So this is my first entry in Wilfrid’s blog. Hope it is in line with Wilfrid’s overall blog theme and does not offend anybody, hehe …
I am reviewing “Eat Pray Love” because there is high probability that Wilfrid is not going to finish reading the book. He bought the book to join a read-along and at that time I was reluctant to read the book as I thought it was just another chick lit which honestly I am not interested in (Shopaholic series, anyone?). Was not interested in the movie, was not interested in the book. However, one fine day, out of boredom, I picked the book up from the table, casually started reading the first page, and I got hooked! Even the preface was interesting. So I went on, surpassing Wilfrid’s bookmark.
The first part of the story – Italy – was interesting because it was the time she found God. Her “encounter with God” was believable and it touched me deeply. She found God said this to her during her loneliness and depression, “I’m here. I love you. I don’t care if you need to stay up crying all night long, I will stay with you. … There’s nothing you can ever do to lose my love. I will protect you until you die, and after your death I will still protect you.” I shed a tear reading that paragraph because it reminded me how that love applies to me too. To anyone of us. (I do believe in God even though world-renowned-Nobel-winner scientists claimed that there is no space for God in this universe). That paragraph was the most memorable part for me about Italy. I am not really a foodie so can’t share much of her enthusiasm about Italian food.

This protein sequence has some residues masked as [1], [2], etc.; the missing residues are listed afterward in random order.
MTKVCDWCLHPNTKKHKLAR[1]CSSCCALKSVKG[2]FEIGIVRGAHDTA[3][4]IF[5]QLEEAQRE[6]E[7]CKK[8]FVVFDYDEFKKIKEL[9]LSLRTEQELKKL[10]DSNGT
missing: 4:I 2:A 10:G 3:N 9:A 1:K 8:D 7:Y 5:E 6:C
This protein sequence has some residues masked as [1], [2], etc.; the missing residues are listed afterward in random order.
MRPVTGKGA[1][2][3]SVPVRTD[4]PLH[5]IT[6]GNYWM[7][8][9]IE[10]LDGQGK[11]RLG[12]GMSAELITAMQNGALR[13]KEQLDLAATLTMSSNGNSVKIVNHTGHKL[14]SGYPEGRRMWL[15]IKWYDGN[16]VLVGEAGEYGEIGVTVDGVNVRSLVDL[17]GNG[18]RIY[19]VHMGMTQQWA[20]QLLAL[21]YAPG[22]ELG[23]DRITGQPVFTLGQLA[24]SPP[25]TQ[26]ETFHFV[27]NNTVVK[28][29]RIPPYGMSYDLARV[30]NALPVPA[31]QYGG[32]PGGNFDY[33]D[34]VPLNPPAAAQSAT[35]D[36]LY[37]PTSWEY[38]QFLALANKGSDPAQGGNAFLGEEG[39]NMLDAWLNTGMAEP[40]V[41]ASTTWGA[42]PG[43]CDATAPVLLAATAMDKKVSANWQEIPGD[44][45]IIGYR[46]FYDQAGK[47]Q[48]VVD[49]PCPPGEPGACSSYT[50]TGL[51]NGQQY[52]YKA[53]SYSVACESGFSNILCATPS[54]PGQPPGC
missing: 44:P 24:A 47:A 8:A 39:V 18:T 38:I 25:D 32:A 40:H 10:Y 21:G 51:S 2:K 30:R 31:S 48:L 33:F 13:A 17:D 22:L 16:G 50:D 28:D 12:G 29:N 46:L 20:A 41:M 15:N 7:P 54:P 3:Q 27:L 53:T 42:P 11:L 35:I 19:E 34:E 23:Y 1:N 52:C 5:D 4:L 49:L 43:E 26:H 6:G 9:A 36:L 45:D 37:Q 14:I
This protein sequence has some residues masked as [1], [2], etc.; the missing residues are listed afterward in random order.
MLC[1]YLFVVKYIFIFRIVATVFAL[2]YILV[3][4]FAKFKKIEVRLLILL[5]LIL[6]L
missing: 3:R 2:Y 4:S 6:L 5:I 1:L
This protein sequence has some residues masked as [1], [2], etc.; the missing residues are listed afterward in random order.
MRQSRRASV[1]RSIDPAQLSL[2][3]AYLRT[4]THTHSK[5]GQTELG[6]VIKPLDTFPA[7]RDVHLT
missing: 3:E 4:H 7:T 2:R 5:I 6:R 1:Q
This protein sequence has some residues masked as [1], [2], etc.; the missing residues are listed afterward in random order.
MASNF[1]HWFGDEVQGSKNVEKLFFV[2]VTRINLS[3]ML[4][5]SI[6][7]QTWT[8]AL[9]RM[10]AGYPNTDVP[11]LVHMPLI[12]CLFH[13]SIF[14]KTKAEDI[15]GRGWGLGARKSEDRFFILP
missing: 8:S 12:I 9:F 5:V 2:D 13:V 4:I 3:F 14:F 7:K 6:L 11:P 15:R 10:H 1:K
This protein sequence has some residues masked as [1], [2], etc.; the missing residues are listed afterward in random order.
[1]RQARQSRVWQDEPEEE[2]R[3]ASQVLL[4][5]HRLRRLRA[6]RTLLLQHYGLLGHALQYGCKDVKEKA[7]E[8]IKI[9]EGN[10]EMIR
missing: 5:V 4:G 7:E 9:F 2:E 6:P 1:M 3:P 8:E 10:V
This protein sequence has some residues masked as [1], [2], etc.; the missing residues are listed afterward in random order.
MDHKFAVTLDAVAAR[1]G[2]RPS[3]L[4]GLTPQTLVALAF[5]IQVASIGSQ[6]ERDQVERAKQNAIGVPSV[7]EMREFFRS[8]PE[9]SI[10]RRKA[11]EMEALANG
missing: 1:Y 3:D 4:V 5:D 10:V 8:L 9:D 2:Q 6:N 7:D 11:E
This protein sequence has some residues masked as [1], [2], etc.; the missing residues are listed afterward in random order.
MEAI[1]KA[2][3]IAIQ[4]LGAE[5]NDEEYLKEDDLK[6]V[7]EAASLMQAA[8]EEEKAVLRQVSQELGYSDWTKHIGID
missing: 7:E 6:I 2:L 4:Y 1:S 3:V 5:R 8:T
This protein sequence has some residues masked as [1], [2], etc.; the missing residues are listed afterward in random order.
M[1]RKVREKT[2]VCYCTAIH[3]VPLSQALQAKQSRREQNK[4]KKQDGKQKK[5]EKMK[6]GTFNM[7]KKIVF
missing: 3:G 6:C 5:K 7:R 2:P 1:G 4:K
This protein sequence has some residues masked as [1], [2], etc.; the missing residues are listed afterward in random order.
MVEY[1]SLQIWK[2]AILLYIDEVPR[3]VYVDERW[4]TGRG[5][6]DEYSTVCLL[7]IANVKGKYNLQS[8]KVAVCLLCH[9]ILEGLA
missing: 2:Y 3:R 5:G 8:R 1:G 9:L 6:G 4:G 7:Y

The second part of the story – India – was even more captivating. She continued her journey to deepen her spirituality, and she managed to tell her story without preaching how a certain religion is the best. There are some references to yoga which I found entertaining as well, especially since I picked up yoga about a year ago. I did enjoy reading India part the most, although there were tons of cliches in there. For example, there was the “Instructions for Freedom”. And Richard the Texan always sounded too preachy for me. He sounded like someone who always had the right answer and a bit cocky about it.
However I respected her struggles to further her spiritual journey there – she managed to conquer her limitations in a realistic way, and I could see how she grew to be a more grounded, happier, and calmer person. One amusing scene was how she hated a morning chanting ritual called Gurugita, tried all sort of ways to avoid it but in the end she was hell-bent to join the ritual and derived benefits out of it. We could also see how she managed to finally meditate when initially she couldn’t even hold it for 2 minutes (who could?)
India was good for me.
The third part of the story – Indonesia – unfortunately fell flat. It was an anti-climax after all the discoveries and growth she had made in the previous places. I didn’t get anything out of this section – it was simply like reading someone’s letters of having a holiday in Bali. Not to mention the “holiday” was 4 month long so it was a bit of an indulgence in my view. The author did not really use this section to conclude the previous 2 sections, and on top of that it was not clear to me how she “pursued the balance between worldly enjoyment and divine transcendence”. I admire her initiative to help the locals, but I expected more from her 4 month stay in Bali. I stopped reading the book for a while because the book got a bit boring and there was only that many times I’d like to read how someone “had nothing to do in the island of paradise”.
All in all, it is a reasonably good book. Wilfrid would agree that I am a picky reader (although not a sophisticated one), so it said something that I finished reading the book. It is certainly not a chick lit (if we exclude the Bali part) and I did enjoy reading Elizabeth’s personal journey to be a happier person.
Footnote by Wilfrid: This entry is written by Cynthia and is published as it is. This is a read-along and JoV and J have contributed there entries as well.